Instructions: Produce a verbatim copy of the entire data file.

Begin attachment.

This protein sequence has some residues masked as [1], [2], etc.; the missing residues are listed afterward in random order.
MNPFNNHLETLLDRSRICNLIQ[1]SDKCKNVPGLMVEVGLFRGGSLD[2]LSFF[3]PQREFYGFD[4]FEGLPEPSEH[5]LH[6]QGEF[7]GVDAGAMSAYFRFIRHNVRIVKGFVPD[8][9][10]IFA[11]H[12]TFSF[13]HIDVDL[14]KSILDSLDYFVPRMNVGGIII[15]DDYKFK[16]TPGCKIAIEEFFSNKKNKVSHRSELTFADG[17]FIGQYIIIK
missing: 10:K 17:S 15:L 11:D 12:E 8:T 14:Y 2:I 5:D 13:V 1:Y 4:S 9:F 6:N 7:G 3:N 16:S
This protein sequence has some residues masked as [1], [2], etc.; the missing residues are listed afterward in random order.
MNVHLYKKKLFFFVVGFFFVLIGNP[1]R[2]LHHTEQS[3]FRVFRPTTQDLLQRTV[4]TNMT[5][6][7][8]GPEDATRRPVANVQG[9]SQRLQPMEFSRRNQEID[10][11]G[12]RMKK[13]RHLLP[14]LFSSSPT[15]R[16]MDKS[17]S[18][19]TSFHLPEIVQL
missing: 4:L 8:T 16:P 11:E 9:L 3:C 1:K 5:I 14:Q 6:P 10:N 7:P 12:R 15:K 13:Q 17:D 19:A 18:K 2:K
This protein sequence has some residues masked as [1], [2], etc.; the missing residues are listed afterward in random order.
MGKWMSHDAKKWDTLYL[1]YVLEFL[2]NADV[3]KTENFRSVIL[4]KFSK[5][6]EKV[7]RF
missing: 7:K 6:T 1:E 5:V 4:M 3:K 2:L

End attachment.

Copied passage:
This protein sequence has some residues masked as [1], [2], etc.; the missing residues are listed afterward in random order.
MNPFNNHLETLLDRSRICNLIQ[1]SDKCKNVPGLMVEVGLFRGGSLD[2]LSFF[3]PQREFYGFD[4]FEGLPEPSEH[5]LH[6]QGEF[7]GVDAGAMSAYFRFIRHNVRIVKGFVPD[8][9][10]IFA[11]H[12]TFSF[13]HIDVDL[14]KSILDSLDYFVPRMNVGGIII[15]DDYKFK[16]TPGCKIAIEEFFSNKKNKVSHRSELTFADG[17]FIGQYIIIK
missing: 10:K 17:S 15:L 11:D 12:E 8:T 14:Y 2:I 5:D 13:V 1:Y 4:S 9:F 6:N 7:G 3:N 16:S
This protein sequence has some residues masked as [1], [2], etc.; the missing residues are listed afterward in random order.
MNVHLYKKKLFFFVVGFFFVLIGNP[1]R[2]LHHTEQS[3]FRVFRPTTQDLLQRTV[4]TNMT[5][6][7][8]GPEDATRRPVANVQG[9]SQRLQPMEFSRRNQEID[10][11]G[12]RMKK[13]RHLLP[14]LFSSSPT[15]R[16]MDKS[17]S[18][19]TSFHLPEIVQL
missing: 4:L 8:T 16:P 11:E 9:L 3:C 1:K 5:I 14:Q 6:P 10:N 7:P 12:R 15:K 13:Q 17:D 19:A 18:K 2:K
This protein sequence has some residues masked as [1], [2], etc.; the missing residues are listed afterward in random order.
MGKWMSHDAKKWDTLYL[1]YVLEFL[2]NADV[3]KTENFRSVIL[4]KFSK[5][6]EKV[7]RF
missing: 7:K 6:T 1:E 5:V 4:M 3:K 2:L